A recent study linking cholesterol and macular degeneration may shed light on a highly significant problem caused by aging and potentially illuminates hope for a treatment or perhaps even a cure.
Macular degeneration is the leading cause in partial or complete blindness of adults over 60 in the United States. The disease targets the macula in the eyes which in large part is what enables us to perceive the fine detail that allows us do things like reading and driving.
A new study, published in the journal Cell Metabolism on April 2 2013, involved the study of macrophages from old mice and humans with macular degeneration. Macrophages, white blood cells that deconstruct cholesterol, have been found in higher than normal concentration in subjects with macular degeneration. In previous studies, this cellular build up has been shown to possibly cause abnormal blood vessels to grow in the eye resulting in bleeding, scarring and blindness. In the new study, subjects were found to have low levels of a protein that removes cholesterol from cells called ABCA1.
Scientists tested two types of cholesterol regulating drugs via injection and eye drop application with mice. Both the eye drop applied Liver X Receptor (LXR) and the injected microRNA-33 inhibitor increased levels of ABCA1 in the test subjects and improved cholesterol transportation in the macrophages. As a result, new ocular blood vessels were reduced. The less invasive eye drop application showed promise of reduced side effects according to the scientists.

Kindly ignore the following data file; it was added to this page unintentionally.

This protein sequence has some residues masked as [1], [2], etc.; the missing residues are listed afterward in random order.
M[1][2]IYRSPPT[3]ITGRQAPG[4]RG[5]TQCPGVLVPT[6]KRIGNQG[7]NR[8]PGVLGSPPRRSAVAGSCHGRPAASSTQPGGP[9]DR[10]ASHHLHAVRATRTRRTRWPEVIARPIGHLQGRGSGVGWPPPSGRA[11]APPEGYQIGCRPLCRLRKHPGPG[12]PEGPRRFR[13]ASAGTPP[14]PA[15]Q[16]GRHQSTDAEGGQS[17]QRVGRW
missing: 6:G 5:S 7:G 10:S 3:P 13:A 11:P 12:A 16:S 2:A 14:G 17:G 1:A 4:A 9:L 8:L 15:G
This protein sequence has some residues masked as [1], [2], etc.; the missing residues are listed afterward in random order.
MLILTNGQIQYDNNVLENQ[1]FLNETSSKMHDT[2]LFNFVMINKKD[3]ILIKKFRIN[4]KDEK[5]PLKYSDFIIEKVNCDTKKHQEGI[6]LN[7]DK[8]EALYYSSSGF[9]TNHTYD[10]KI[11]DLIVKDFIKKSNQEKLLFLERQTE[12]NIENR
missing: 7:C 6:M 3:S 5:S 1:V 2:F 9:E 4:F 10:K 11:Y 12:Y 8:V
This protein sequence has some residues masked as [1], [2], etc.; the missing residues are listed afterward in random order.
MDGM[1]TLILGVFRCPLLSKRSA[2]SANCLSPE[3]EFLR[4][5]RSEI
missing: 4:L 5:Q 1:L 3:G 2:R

The researchers are optimistic about the early results with mice and believe that the new understanding of cholesterol’s role in causing the growth of ocular blood vessels is a step in the right direction. The findings and future research may allow researchers to modify existing drugs to deliver treatment to the eyes stated Dr. Rajendra Apte, a professor of ophthalmology and visual sciences at the Washington University School of Medicine in St. Louis.
“Clearly this research is still at an early stage but it will be exciting to watch how it progresses and at some point cholesterol-lowering eye drops may become part of a growing army of treatments for sight-threatening eye conditions,” Clara Eaglen, a spokesperson for the U.K. eye charity RNIB.
Study: Impaired Cholesterol Efflux in Senescent Macrophages Promotes Age-Related Macular Degeneration by Sene et. al. Cell Metabolism, Volume 17, Issue 4, 549-561, 2 April 2013 http://www.cell.com/cell-metabolism/abstract/S1550-4131%2813%2900113-7